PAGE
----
NOV 30, 2009
This study's authors prospectively measured IOP, corneal biomechanical markers and Ocular Response Analyzer (ORA) waveform parameters preoperatively and six months postoperatively in 14 patients (28 eyes) that underwent myopic microkeratome-assisted LASIK and 15 patients (30 eyes) that underwent myopic LASEK. These results were also compared with a retrospectively identified cohort of 30 patients with low myopia and presbyopia who had undergone unilateral LASIK (30 eyes) and their fellow unoperated eyes.
The authors found that LASIK with standard microkeratome flap thickness combined with deeper stromal ablation has a greater biomechanical effect on the cornea as measured with ORA waveform parameters than LASEK without a stromal flap, which produced the smallest change in the ORA applanation signal. The results also indicate lowered corneal hysteresis and corneal resistance factor values after myopic refractive surgery compared with normal eyes, reflecting altered applanation signal morphology and viscoelastic response parameters.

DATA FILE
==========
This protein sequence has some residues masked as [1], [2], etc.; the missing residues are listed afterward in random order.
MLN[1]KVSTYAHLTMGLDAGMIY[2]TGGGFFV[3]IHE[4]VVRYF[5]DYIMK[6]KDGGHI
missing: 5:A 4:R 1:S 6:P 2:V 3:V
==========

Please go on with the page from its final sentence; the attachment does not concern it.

The study's results provide evidence supporting the use of thinner flaps or the elimination of flap creation in order to maximize the residual stromal bed and minimize biomechanical variability, particularly in eyes with lower central corneal thickness.
Dr. Randleman is a consultant to and receives lecture fees from Allergan, Inc.